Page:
The 1990s saw a revival of feminist interest in analysing news media representations of women in political positions.  In part this was probably due to the rise in numbers of elected women politicians and the concurrent achievement of leadership positions by women in political parties and other membership based organisations, including trade unions. Women's increased entry into elected positions was accompanied by an increased scrutiny of women's experiences and responses to their experiences by representative organisations such as unions and political parties. Gender made it onto the policy agenda although it has not yet achieved a central priority. 
Women citizens want more women in public life and, as audiences of news, they want more information about the personal beliefs and experiences of their elected representatives. This audience interest is important to news producers who seek to increase their audience share (particularly amongst women) to compete more successfully for advertisers. Public and media interest in how women perform as political actors has increased the amount of news coverage of their actions and stories about their personal lives. The traditional association of women with the private sphere, and their 'novelty' value, may account for some of this emphasis on the personal. It also articulates with the general trend in news reporting to increase coverage of the personal lives of public figures, sometimes referred to as the 'feminisation of news,'  as part of a strategy to increase the appeal of the news to new audiences, particularly women.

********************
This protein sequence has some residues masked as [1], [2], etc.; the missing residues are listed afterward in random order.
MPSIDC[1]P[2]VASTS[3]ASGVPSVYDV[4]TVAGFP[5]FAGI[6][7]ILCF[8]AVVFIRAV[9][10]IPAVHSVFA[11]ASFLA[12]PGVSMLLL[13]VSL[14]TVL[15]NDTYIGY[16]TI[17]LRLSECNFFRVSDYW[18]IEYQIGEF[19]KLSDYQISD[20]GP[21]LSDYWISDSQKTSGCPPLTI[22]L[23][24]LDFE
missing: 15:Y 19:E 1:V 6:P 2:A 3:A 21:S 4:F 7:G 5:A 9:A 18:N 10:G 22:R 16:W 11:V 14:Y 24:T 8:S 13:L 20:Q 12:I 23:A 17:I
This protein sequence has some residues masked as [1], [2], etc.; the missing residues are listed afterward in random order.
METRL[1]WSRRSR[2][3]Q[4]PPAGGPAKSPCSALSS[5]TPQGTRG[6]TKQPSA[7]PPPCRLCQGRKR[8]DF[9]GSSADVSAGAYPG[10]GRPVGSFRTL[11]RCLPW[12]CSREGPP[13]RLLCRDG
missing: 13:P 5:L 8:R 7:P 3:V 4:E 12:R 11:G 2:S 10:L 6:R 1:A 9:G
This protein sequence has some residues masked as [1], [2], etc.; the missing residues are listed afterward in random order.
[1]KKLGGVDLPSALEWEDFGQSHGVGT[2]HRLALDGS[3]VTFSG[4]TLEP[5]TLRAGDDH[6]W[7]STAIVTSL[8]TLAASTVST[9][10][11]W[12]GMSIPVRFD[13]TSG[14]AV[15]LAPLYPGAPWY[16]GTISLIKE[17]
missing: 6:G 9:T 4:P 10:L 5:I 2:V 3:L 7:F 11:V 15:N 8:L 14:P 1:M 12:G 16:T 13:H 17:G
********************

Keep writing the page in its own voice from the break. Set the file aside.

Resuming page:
In this article I will argue that the opposition of women to politics, which lies at the heart of many of the difficulties women experience as political actors within the public sphere, is sustained and circulated by particular emphases in media representations of women as political actors.  This has significant implications for women trade union officials as well as for women elected politicians. Women within trade unions face a double challenge in attempting to communicate their achievements, credentials and experiences. Not only are they always already positioned as outsiders through their gender, but the traditional conventions of news reporting position trade unions in opposition to the presumed interests of audiences. 
I discuss news media representations of Jennie George as ACTU president to illustrate (and to some extent document) the problems women leaders face in combating the masculinised culture of the union movement, and indeed of public politics generally. Media representations also compound the problem by re-inscribing George's femininity and difference from the masculine norm-positioning her consistently as the Other.
In the 1870s and 1880s the Australian union movement believed it was creating the working man's paradise. It developed a strong masculinist organisational 'monoculture'  despite political and factional differences between unions and variations in the specific models of unionism across industries, areas of work and states. The traditional culture of the trade union movement is combative, shaped in part by its origins in defending workers against employer exploitation and in acting assertively to improve workers' pay and conditions. But this culture has also been informed by beliefs about working-class masculinity and the appropriate ways to assert, and to defend that masculinity in the face of threats to one's interests as a worker and/or as a man.  As Carmel Shute has argued, 'unions rely on an emotional dynamic which requires men to assert their strength. Militancy and masculinity have become conflated.' 
The historical emphasis on the physical strength of blue-collar workers, their necessary toughness and their militancy in pursuit/defence of their interests,  articulates with a number of myths about the 'good union official' (for example one who works extremely long hours, prioritises work over family, and wears ill-health as a badge of 'honour). …